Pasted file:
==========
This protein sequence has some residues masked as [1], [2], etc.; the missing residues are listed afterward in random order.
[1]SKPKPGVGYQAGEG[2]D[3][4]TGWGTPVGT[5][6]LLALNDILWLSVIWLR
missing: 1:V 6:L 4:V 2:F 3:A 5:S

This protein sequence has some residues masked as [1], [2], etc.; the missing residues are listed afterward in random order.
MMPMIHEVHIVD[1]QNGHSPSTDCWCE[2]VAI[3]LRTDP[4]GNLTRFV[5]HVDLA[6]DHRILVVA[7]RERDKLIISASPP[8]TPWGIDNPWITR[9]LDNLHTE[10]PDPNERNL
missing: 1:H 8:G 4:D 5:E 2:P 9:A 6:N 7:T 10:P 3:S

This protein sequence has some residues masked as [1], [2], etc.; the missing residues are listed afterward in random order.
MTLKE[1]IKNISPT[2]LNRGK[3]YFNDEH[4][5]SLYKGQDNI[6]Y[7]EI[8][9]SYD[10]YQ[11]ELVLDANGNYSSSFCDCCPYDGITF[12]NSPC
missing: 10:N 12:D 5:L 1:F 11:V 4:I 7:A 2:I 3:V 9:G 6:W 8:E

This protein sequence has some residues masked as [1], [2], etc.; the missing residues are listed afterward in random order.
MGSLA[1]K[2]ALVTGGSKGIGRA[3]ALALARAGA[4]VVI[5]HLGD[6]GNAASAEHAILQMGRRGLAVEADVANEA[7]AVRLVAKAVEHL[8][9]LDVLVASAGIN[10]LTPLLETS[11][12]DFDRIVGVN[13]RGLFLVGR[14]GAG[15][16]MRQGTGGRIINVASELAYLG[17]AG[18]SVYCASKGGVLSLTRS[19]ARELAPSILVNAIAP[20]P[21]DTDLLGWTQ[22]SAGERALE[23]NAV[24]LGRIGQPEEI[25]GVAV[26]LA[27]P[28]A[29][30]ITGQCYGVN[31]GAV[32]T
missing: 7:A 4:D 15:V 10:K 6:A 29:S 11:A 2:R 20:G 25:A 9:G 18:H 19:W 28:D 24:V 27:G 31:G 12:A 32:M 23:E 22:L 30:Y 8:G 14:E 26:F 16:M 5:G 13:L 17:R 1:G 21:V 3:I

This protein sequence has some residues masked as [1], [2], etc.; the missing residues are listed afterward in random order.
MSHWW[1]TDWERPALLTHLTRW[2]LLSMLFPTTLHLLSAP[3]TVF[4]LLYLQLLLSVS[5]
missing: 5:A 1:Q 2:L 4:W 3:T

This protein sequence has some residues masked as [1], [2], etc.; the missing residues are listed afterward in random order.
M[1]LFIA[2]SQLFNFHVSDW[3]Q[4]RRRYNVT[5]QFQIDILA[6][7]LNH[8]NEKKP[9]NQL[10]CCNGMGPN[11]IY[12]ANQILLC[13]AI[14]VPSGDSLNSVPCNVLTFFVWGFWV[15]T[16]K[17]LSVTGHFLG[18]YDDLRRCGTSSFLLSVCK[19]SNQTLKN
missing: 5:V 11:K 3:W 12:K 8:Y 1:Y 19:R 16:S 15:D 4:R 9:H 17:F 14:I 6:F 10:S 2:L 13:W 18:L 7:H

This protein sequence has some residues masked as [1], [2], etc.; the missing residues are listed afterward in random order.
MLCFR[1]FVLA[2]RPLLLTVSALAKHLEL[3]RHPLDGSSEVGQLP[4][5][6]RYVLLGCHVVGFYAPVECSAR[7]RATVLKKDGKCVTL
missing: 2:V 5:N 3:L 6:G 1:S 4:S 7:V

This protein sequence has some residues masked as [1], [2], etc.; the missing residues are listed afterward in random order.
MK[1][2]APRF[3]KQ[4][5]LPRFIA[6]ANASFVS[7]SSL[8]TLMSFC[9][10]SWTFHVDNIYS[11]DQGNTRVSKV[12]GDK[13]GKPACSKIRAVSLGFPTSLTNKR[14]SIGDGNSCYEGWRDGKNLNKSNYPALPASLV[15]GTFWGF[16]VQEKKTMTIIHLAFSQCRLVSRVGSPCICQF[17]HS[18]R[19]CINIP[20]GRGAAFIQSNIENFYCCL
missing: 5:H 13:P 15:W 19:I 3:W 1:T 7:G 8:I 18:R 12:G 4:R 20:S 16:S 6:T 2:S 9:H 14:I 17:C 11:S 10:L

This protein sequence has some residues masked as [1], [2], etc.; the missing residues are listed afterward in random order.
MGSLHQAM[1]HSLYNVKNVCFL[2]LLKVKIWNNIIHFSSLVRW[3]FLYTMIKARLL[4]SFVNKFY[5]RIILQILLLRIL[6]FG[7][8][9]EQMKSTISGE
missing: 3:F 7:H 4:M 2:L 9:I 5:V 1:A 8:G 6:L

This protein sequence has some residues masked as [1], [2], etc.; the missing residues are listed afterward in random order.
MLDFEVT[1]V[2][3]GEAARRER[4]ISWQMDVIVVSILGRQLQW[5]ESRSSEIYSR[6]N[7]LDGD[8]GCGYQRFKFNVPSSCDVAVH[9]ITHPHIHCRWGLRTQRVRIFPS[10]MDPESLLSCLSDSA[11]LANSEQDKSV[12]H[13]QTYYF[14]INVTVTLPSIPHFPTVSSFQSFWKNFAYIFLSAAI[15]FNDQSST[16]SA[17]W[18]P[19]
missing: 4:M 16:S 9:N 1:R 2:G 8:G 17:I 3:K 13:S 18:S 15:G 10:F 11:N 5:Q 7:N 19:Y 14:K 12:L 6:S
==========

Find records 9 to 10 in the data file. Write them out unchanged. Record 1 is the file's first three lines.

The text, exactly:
This protein sequence has some residues masked as [1], [2], etc.; the missing residues are listed afterward in random order.
MGSLHQAM[1]HSLYNVKNVCFL[2]LLKVKIWNNIIHFSSLVRW[3]FLYTMIKARLL[4]SFVNKFY[5]RIILQILLLRIL[6]FG[7][8][9]EQMKSTISGE
missing: 3:F 7:H 4:M 2:L 9:I 5:V 1:A 8:G 6:L

This protein sequence has some residues masked as [1], [2], etc.; the missing residues are listed afterward in random order.
MLDFEVT[1]V[2][3]GEAARRER[4]ISWQMDVIVVSILGRQLQW[5]ESRSSEIYSR[6]N[7]LDGD[8]GCGYQRFKFNVPSSCDVAVH[9]ITHPHIHCRWGLRTQRVRIFPS[10]MDPESLLSCLSDSA[11]LANSEQDKSV[12]H[13]QTYYF[14]INVTVTLPSIPHFPTVSSFQSFWKNFAYIFLSAAI[15]FNDQSST[16]SA[17]W[18]P[19]
missing: 4:M 16:S 9:N 1:R 2:G 8:G 17:I 3:K 13:S 18:S 15:G 10:F 11:N 5:Q 7:N 19:Y 14:K 12:L 6:S